Morris Goldfarb, chairman and CEO of G-III Apparel Group tells Mad Money host Jim Cramer G-III has diversified the company from a leather coat store to a dominant player among women's apparel.» Read More
Sharing investment themes heading into 2012, with Stephanie Link, Research at the Street and Kate Schapiro, Sentinel Investments, including a look at how to play the energy space and basic materials.
A four day winning streak for stocks and reports are showing recent improvement in the job and the housing market. Sharing defensive predictions for 2012, with David Darst, Morgan Stanley Smith Barney and James Lowell, Adviser Investments.
An outlook at the economy, and markets, with CNBC's Steve Liesman, Tyler Mathisen, and Scott Shellady, ICAP U.S. derivatives manager.
CNBC's Brian Shactman looks at three market moving stocks in thirty seconds, including, Apple, SunPower, and Brinker Intl.
Counting down to 2012 and checking on the markets, with Tyler Vernon, Biltmore Capital and Kevin Caron, Stifel Nicolaus. 'I think consistency, quality and unlevered balanced sheets have been the way to go and continues to be the way to go,' says Caron.
The global markets. European stocks rise to a two-week high, although volume is extremely light heading into the holiday. Moody's keeps Austria's AAA rating with a stable outlook. Ten-year Italian bonds remain near 7 percent -- Italy will hold a series of bond auctions next week. Greece must decide whether it will take a 70- or 50-percent haircut. And a decision on European downgrades will come in January, according to S&P. With Dan Greenhaus, BTIG chief global strategist, and Stephen Weiss, Short Hill Cap
Ben Willis, Sunrise Securities, and Paul Hickey, Bespoke Investment Group, discuss the decline of the Vix and its impact on the markets, as well as the so-called "January effect."
Joseph LaVorgna, Deutsche Bank, offers insight into the strength of the U.S. consumer given the uptick in November new home sales.
There remains concern that Santa will put coal in a piece of the stocking, says Art Cashin, UBS director of floor operations, speaking of the market rally.
Insight on the payroll tax cut deal, holiday shopping and more, with the Squawk on the Street team.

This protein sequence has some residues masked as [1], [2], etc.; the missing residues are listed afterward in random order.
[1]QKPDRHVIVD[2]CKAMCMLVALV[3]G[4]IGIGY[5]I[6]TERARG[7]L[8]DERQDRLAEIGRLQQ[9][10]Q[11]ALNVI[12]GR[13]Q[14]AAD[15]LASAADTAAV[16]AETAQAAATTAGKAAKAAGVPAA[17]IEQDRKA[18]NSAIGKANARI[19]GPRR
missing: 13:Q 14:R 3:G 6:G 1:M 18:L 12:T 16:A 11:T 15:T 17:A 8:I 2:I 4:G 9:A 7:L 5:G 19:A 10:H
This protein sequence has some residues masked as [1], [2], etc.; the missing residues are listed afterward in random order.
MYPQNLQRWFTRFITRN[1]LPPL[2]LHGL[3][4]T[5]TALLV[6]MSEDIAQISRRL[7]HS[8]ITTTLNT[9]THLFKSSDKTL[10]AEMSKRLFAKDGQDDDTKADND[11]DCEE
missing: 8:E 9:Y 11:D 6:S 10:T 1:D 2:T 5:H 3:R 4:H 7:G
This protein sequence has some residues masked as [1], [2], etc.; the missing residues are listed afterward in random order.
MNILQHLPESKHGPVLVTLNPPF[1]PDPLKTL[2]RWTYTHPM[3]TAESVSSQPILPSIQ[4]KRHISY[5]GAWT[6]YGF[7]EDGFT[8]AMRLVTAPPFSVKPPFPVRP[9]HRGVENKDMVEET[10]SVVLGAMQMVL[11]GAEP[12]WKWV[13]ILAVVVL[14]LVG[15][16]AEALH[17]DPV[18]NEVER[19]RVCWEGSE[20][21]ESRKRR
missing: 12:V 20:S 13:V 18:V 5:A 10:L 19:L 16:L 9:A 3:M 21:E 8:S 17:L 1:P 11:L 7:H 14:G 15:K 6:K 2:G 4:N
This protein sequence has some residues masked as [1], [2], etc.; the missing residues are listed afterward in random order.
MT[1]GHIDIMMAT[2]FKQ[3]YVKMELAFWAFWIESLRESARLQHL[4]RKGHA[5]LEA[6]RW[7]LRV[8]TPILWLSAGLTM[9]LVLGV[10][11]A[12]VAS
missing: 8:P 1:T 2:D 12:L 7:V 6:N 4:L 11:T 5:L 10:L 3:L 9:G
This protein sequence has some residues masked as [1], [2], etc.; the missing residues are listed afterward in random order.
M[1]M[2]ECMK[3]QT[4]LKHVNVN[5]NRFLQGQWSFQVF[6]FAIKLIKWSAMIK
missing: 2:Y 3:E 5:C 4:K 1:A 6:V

The ECB's liquidity injection reduces the chances of a Lehman-like event in Europe, making equities in Europe and the U.S. "very cheap," says Ed Keon, Quantitative Management Associates. Keith Wirtz, Fifth Third Asset Management, maintains a more neutral stance, and a cautious outlook on bonds. But, governments worldwide will continue to de-lever, says Charles Campbell, Miller Tabak.
Although today will be a quiet trading day, expect some exaggerated moves next week, says Yra Harris, Praxis Trading.
U.S. futures are up the last trading day before Christmas and a day after the House agrees to accept Senate terms on the payroll tax cut. In Europe, the markets rally into the holidays. The euro is slightly up against the dollar.
That Santa Rally hasn't materialized as most investors were hoping for as European debt discussions continue into next week. It's a light trading day, but market pros will be watching a few key economic results, with CNBC's Jackie DeAngelis.
In the U.S. the payroll tax standoff ends. Futures are up moderately on light trading. In Europe, the markets are up slightly, as well. Meanwhile, in Asia, trading was light as the markets were mostly up on U.S. growth hopes.
European stocks were called higher on Friday, after better than expected US jobless claims figures on Thursday suggested the recovery in the world’s largest economy was beginning to gather pace.
A top European Central Bank policymaker has called for “quantitative easing” to be used to boost the euro zone economy if deflation risks emerge across the 17-country region. The FT reports.
A slew of encouraging economic data sent stock climbing on Thursday. Have the bulls returned to Wall Street? Jeffrey Kleintop, LPL Financial; Jim Iuorio, TJM Institutional Services; and Jeffrey Frankel, Harvard University professor, discuss.
Mad Money host Jim Cramer shares his final thoughts on why the energy sector, especially drillers and oil, is the play to make.
Mad Money's Jim Cramer takes a technical look at Hansen Natural, and concludes the earnings and charts are looking peaked on the energy drinker maker, and it might be time to sell.